I’m approaching my two year anniversary at charity: water. In those 2 years we’ve raised over $27 million, 100% of which has directly funded clean water projects. And we’ve raised over 75% of those funds through digital channels.
Here are my top 5 things I’ve learned from my first two years at charity: water.
- Be Positive
Inspiration is the most important part of our digital strategy. We inspire people through stories that help them see how they can change the world.
We think about building long-term relationships with every supporter, and in order to build strong relationships we want to give them regular positive feelings by inspiring them, thanking them, educating them and recognizing them. We don’t make people feel sad or guilty.
To bring this to life I juxtaposed the ASPCA’s tear-jerking overwraught commercials, with Helen’s Story, a beautiful piece written by Becky Straw telling the story of Helen Apio in Uganda and how access to clean water, for the first time in her life, made her feel beautiful.
The ASPCA ads have reportedly raised over $30 million. I wouldn’t take $30 million this year if I had to make all of America feel terrible in order to get there.
- Don’t ask for money
This learning could also be phrased as ‘tell stories’. In my two years at charity: water we’ve never asked for money on Facebook or Twitter, nor in our email marketing.
People know we’re a charity. They know the biggest assistance they can give is financial support. We don’t need to ask them for money every time we connect with them, because we’re focused on relationships with people, not their wallets.
Our year end email (when every American non-profit makes a very direct fundraising appeal) simply shared an upbeat two minute video.
- Do It Wrong Quickly
This is a catchphrase I’ve adopted from my friend and mentor Mike Moran. Do it wrong quickly doesn’t mean go out there and break everything. It means experiment, measure deeply, trial real use cases as quickly as you can and do more of what works.
Don’t come up with a beautiful strategy in 400 Powerpoint slides and roll it out a year later after dozens of meetings, presentations and approvals. Find the smallest test case you can use, ship it, measure it, and if it works in the market expand it.
We’re taking this approach with the new product WaterForward. An experiment in giving, we’re trying a lot of things to see if we can make WaterForward explode virally, but even if it doesn’t the experience from trying will boost us.
- Be personal
Seth Godin said it well: familiarity (like using my first name in a mass email) isn’t personal – personal is one-to-one and MUST be authentic.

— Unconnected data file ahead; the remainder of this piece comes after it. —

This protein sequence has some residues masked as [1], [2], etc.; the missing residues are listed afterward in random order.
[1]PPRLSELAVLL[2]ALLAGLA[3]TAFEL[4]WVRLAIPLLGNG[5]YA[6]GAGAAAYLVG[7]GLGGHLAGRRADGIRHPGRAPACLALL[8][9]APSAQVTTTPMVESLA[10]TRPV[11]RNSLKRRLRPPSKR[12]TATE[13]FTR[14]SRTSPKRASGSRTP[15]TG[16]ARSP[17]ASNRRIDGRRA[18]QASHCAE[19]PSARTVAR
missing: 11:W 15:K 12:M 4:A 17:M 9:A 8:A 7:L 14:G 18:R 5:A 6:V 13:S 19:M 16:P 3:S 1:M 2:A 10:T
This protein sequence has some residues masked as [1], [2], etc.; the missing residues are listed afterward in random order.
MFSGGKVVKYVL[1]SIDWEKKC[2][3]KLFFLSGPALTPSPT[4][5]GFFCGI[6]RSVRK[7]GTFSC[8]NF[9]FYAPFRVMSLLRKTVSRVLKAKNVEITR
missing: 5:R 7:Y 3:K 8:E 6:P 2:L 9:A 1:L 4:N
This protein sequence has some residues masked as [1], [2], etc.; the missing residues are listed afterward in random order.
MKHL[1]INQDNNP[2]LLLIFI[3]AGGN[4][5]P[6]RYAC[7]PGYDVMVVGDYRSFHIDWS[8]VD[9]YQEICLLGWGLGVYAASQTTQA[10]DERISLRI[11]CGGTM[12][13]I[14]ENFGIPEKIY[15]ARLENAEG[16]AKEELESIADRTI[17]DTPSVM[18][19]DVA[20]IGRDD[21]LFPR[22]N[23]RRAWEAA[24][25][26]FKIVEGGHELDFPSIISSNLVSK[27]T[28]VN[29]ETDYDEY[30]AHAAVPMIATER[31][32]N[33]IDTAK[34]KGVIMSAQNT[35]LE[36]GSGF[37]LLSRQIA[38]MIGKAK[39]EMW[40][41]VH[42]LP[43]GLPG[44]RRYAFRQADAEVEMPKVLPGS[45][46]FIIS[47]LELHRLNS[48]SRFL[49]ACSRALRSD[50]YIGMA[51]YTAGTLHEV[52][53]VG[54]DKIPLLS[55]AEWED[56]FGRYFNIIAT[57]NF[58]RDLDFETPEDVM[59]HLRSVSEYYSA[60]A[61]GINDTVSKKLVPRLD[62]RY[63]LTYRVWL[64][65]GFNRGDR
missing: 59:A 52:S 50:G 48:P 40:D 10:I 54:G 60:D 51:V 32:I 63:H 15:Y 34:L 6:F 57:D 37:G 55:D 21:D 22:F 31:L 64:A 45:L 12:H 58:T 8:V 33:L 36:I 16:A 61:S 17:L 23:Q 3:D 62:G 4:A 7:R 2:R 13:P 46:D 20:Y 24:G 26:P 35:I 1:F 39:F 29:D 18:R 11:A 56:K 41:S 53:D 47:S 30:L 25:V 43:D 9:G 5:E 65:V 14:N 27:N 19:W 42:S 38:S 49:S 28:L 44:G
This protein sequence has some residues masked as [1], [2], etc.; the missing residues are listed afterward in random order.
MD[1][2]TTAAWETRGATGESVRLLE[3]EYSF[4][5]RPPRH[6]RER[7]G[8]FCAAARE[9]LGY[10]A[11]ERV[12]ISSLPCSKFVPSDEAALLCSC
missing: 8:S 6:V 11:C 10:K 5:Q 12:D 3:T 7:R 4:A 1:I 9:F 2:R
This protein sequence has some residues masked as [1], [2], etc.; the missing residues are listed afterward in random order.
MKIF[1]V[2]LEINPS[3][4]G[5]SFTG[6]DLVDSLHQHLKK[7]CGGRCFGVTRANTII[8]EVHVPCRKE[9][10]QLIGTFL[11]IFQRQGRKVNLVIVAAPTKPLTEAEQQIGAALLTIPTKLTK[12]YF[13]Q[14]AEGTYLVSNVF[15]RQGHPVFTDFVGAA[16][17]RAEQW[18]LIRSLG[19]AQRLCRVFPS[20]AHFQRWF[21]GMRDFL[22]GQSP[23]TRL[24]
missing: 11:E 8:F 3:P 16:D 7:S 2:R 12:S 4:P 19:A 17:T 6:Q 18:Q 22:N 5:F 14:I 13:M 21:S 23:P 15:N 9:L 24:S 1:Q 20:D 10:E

Authentic personal interaction always takes time. The payoff though, can be huge.
Think about the last brand that really took the time to personally interact with you. I’m willing to bet you have a very positive memory.
An example of how we do this is the 250 thank you videos we prepared and sent to individual donors on our 5th birthday in September last year. This took weeks of effort, time from all our staff and even more from a small army of vounteers. The goal was to make 250 people feel special — in the end we look at these videos as one of our biggest successes of 2011.
- Help them see their impact
Informed by Simon Sinek’s ‘golden circle’ we’ve realized that the most important thing we can do at charity: water is bring people closer to the impact they can make by supporting us.
People are essentially good, and if they see how they can make a change in the world, they’ll do amazing things. We are focusing a great deal of time, energy and effort on helping this happen for all our supporters, the key example being the most exciting project we’ve launched, Dollars to Projects.
If you’d like to hear me chat about this stuff, here is a recording of a webinar I did recently with Artez Online touching on general charity: water info and the five learnings.
(Note: My slides didn’t convert to Powerpoint properly so sorry for some in the video being ugly! The better slides are embedded as Slideshare above).
Posted by Paull Young | Posted in Business, charity: water, Events, Internet, Marketing | Posted on 17-01-2012
Last year I was honored to be invited to record a session for the Smart CMO Virtual Forum, an innovative online event providing top-notch content to a remote audience.
The Smart CMO team just shared a video of my session to share with all of you, check it out to hear about all the work we’re doing in marketing at charity: water:
The next Smart CMO virtual forum is scheduled for March 1 2012 – sign up to see more content like the above, from even better speakers than yours truly, such as the CMOs for both the NFL and SAP.